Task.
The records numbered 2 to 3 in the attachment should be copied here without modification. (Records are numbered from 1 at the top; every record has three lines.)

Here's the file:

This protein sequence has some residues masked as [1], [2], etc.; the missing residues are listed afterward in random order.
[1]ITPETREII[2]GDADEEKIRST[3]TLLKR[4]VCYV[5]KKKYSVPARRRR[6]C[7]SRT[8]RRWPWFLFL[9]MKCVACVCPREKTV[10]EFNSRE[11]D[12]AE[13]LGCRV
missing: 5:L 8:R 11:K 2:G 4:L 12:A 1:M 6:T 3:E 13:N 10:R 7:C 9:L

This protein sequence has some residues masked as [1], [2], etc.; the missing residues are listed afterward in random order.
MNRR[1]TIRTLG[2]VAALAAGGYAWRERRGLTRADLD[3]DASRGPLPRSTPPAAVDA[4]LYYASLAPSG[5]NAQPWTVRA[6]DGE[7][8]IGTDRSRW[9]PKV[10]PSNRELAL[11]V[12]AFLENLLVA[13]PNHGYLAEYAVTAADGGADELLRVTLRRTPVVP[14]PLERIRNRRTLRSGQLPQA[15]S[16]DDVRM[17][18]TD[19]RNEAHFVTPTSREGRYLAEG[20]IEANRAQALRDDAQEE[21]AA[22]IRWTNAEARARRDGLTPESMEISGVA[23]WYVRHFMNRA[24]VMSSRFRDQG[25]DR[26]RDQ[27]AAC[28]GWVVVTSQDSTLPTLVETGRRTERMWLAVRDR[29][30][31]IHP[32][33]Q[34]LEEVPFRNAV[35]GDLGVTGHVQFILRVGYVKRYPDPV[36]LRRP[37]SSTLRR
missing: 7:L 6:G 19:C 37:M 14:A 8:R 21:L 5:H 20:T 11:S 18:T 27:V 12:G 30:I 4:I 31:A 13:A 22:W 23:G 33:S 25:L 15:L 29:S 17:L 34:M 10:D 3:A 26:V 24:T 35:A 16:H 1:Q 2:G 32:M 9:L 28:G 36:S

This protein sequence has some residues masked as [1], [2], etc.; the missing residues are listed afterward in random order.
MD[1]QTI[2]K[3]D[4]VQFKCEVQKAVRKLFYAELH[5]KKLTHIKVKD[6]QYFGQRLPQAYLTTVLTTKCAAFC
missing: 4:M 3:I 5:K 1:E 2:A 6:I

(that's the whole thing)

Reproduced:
This protein sequence has some residues masked as [1], [2], etc.; the missing residues are listed afterward in random order.
MNRR[1]TIRTLG[2]VAALAAGGYAWRERRGLTRADLD[3]DASRGPLPRSTPPAAVDA[4]LYYASLAPSG[5]NAQPWTVRA[6]DGE[7][8]IGTDRSRW[9]PKV[10]PSNRELAL[11]V[12]AFLENLLVA[13]PNHGYLAEYAVTAADGGADELLRVTLRRTPVVP[14]PLERIRNRRTLRSGQLPQA[15]S[16]DDVRM[17][18]TD[19]RNEAHFVTPTSREGRYLAEG[20]IEANRAQALRDDAQEE[21]AA[22]IRWTNAEARARRDGLTPESMEISGVA[23]WYVRHFMNRA[24]VMSSRFRDQG[25]DR[26]RDQ[27]AAC[28]GWVVVTSQDSTLPTLVETGRRTERMWLAVRDR[29][30][31]IHP[32][33]Q[34]LEEVPFRNAV[35]GDLGVTGHVQFILRVGYVKRYPDPV[36]LRRP[37]SSTLRR
missing: 7:L 6:G 19:C 37:M 14:A 8:R 21:L 5:H 20:T 11:S 18:T 27:V 12:G 30:I 4:I 31:A 13:A 22:W 23:G 33:S 25:L 15:L 29:S 17:L 34:M 10:D 3:A 26:V 24:T 35:A 16:H 1:Q 2:G 32:M 9:L 28:G 36:S

This protein sequence has some residues masked as [1], [2], etc.; the missing residues are listed afterward in random order.
MD[1]QTI[2]K[3]D[4]VQFKCEVQKAVRKLFYAELH[5]KKLTHIKVKD[6]QYFGQRLPQAYLTTVLTTKCAAFC
missing: 4:M 3:I 5:K 1:E 2:A 6:I